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Charlie, Buster, and Harold Silent Footsteps LA Tour

Hosted by the Los Angeles City Historical Society, Charlie, Buster, and Harold’s guided silent footsteps tour across Bunker Hill, Chinatown, Olvera Street, and other historic downtown locations is now posted on YouTube. The webinar is free, but the Historical Society … Continue reading

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Buster Keaton’s Early Days on Los Feliz

Straight from their opening-scene wedding in One Week (1920), staged on the steps of the Congregational Sunday School at the SE corner of Lillian Way and Romaine (kitty-corner from the Keaton Studio), Buster and Sybil Seely drive west along Los … Continue reading

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Mary Pickford’s “A Beast at Bay” a century before LAX

Mary Pickford’s A Beast at Bay (1912), directed by D.W. Griffith, portends his 1916 feature Intolerance, overlaps with later films starring Mabel Normand, Douglas Fairbanks, and Buster Keaton, and reveals the future site of LAX (!), the Los Angeles International … Continue reading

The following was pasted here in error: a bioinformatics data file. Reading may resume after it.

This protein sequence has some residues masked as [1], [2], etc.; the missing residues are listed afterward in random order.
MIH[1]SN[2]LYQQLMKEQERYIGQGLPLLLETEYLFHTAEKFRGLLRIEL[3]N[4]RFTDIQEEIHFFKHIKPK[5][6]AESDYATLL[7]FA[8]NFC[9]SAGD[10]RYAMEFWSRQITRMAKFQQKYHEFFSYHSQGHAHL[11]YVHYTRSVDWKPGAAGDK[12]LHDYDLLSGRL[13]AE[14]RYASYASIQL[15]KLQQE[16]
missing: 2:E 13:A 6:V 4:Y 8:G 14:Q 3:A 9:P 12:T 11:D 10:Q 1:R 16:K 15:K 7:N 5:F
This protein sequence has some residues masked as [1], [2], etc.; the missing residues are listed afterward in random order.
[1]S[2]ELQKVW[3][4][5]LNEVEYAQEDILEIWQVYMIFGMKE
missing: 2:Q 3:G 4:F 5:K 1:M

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Buster’s Brazen Bystanders

Bystanders appear frequently in the background of early films, a charming reminder of how the public witnessed the cinematic artform blossom, not only in theaters, but before their very eyes on the streets where they were made. The young girls … Continue reading

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Buster Keaton – Hard Luck, The Goat – closeups at Westlake Park

Vintage movies and photos are time machines. This rare 1923 photo reveals exactly where Buster Keaton flees from Big Joe Roberts during The Goat (1921) nearly a century ago. This detail looks SE at the 7th Street and Alvarado corner … Continue reading

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Time Travelers: Uncovering Old LA in Keaton Comedies